Light brown sugar is the closest substitute for refined white sugar in terms of texture and flavor. Brown sugar is made up entirely of white sugar mixed with a small amount of molasses. Because light brown sugar has the least quantity of molasses, it can be used in place of white sugar with just minimal flavor differences. You can replace the white sugar in your recipe with the same amount of light brown sugar. No other ingredients in the recipe should be changed.
It can clump because of its moisture content. Different types of brown sugar that are used in cooking, baking and beverage industries include Demerara sugar, turbinado sugar, piloncillo (Mexican sugar), molasses sugar (muscovado), etc (2).
Coconut Palm Sugar:
Coconut palm sugar is made from coconut tree sap and has a lower glycemic index (GI) than normal sugar. For this reason, those with diabetes may prefer it to conventional sugar, but the carbohydrate and calorie counts are the same. To add sweetness to your porridge or popcorn, sprinkle some coconut palm sugar on top.
Palm sugar is loaded with potassium that helps in preventing cramps. It helps in preventing weight gain as it curbs hunger due to the fibers, proteins and carbohydrates that it contains. Compared to other sugars, it contains low calories (288 calories for 1/2 cup vs 387 calories for 1/2 cup). It is also used in certain baking products where it acts as a softener and adds brown color to the product as it does not melt well (2).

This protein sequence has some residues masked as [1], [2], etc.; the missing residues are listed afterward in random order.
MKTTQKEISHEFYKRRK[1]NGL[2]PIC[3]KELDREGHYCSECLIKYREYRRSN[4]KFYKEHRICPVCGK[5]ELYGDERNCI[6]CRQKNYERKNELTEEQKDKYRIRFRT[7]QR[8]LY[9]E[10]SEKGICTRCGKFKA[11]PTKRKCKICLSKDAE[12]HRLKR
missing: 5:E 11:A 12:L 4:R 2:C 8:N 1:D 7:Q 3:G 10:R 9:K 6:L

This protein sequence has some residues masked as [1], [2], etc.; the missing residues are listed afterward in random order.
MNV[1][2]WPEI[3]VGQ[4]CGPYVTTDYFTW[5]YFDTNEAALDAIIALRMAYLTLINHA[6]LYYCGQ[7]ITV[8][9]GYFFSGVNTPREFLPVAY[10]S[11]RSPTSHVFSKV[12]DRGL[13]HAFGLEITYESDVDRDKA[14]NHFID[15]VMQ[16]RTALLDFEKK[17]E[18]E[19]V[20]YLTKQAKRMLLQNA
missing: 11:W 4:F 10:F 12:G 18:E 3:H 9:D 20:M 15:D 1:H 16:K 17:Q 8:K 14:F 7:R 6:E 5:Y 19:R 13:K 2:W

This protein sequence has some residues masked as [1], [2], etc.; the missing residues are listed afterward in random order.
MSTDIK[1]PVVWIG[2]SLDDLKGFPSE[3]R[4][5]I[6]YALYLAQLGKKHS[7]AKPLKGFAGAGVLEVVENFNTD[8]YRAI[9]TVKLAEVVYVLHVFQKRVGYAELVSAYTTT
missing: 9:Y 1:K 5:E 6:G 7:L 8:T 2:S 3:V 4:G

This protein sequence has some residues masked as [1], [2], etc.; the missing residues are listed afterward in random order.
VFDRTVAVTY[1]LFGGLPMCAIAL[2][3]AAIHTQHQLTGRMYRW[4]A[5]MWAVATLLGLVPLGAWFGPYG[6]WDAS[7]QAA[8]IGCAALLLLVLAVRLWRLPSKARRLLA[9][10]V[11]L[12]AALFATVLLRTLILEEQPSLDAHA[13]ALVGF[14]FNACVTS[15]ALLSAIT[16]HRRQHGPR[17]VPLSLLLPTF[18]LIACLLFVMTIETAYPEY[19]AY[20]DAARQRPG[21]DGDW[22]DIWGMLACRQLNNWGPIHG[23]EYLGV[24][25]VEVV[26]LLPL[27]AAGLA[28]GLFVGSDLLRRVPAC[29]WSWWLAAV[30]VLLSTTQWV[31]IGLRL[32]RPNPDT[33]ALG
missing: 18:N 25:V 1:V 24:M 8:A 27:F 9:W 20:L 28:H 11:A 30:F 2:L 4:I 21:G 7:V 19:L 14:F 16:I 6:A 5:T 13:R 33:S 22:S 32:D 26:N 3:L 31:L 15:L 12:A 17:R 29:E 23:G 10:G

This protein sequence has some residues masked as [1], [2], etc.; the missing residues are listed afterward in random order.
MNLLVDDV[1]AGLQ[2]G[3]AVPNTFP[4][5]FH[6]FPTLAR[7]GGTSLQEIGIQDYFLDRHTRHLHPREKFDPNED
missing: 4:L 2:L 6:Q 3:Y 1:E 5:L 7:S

Fruits like bananas, figs, and dates can help you stick to a low-sugar diet. If you like the taste of bananas, this alternative will provide you with additional fiber and potassium. Figs and dates include minerals including calcium and iron, while raisins can be used as a replacer. Fruits are a source of sugar and the amount of sugars present in them vary. In a portion of 3 oz of raw fruits, there are 8.5 g of sugar in blueberries, 8.8 g of sugar in apples, 9 g of sugar in tangerines, 10.4 g of sugar in bananas, and 12.6 g of sugar in mangoes (2).
The juice of the agave plant is used to make agave syrup, which is a liquid sweetener. Vegans may use it as a plant-based alternative to honey because it has a similar texture. It’s sweeter than sugar and has a lower glycemic index. Drinks, pancakes, cereals, sticky cakes, and muffins all benefit from the use of agave syrup.